candela The candela ( or ; symbol: cd) is the unit of luminous intensity in the International System of Units (SI). It measures luminous power per unit solid angle emitted by a light source in a particular direction. Luminous intensity is analogous to ...

candela
 (cd), an
SI base unit The SI base units are the standard units of measurement defined by the International System of Units (SI) for the seven base quantities of what is now known as the International System of Quantities: they are notably a basic set from which a ...

SI base unit
.


Measurement

Photometry deals with the measurement of visible light as perceived by human eyes. The human eye can only see light in the
visible spectrum The visible spectrum is the portion of the electromagnetic spectrum that is visual perception, visible to the human eye. Electromagnetic radiation in this range of wavelengths is called ''visible light'' or simply light. A typical human eye wil ...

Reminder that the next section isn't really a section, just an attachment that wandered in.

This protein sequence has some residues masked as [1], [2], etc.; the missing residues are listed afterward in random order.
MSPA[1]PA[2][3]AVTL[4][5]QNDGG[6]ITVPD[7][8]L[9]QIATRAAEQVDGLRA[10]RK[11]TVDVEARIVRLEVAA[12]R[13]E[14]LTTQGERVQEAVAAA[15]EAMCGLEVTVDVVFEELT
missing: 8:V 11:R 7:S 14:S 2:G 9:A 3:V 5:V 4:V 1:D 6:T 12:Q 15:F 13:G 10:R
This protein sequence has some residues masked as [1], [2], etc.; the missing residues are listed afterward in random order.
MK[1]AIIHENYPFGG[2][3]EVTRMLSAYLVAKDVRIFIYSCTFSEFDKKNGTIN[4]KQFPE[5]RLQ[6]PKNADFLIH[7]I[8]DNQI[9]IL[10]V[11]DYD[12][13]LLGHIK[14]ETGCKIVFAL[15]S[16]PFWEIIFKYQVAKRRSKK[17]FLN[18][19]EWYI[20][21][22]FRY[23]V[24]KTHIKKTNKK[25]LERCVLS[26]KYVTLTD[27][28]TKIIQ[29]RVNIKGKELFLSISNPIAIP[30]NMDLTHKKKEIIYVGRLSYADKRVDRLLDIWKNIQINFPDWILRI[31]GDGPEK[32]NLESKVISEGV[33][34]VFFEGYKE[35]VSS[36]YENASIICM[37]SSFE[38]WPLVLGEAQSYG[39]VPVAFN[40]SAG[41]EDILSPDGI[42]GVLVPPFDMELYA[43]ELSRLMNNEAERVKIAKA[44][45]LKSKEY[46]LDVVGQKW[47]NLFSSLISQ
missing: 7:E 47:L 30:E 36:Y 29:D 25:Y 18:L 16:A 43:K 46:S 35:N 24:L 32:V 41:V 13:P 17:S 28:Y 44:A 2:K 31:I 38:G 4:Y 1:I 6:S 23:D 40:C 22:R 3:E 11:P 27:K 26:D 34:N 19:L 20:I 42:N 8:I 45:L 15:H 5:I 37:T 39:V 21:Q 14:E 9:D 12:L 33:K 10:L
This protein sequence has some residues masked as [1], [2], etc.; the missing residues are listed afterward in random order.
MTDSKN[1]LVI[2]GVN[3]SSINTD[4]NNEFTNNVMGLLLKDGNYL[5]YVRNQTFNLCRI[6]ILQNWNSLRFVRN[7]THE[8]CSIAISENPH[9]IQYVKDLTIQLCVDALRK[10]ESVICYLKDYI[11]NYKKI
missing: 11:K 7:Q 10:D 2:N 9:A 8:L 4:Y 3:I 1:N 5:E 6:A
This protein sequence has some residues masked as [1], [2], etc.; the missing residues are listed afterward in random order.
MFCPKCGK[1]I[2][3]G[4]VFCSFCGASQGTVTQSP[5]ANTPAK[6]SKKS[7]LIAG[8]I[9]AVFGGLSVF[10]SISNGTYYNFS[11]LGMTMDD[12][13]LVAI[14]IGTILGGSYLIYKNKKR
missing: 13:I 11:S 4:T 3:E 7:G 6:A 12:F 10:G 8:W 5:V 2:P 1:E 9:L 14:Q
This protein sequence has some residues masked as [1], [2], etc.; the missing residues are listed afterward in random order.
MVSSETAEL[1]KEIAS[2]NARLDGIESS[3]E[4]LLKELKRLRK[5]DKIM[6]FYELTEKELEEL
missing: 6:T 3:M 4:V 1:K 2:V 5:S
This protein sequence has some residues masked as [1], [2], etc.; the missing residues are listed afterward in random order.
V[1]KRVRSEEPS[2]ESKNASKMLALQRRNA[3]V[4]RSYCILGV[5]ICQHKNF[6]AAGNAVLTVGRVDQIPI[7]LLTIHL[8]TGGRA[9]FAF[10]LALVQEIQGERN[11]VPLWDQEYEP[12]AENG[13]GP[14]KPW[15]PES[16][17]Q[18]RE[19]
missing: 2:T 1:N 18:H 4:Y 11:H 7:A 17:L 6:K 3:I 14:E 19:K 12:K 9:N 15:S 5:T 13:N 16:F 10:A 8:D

and has different sensitivities to
light Light or visible light is electromagnetic radiation that can be visual perception, perceived by the human eye. Visible light is usually defined as having wavelengths in the range of 400–700 nanometres (nm), corresponding to frequency, fr ...

light
of different wavelengths within the spectrum. When adapted for bright conditions (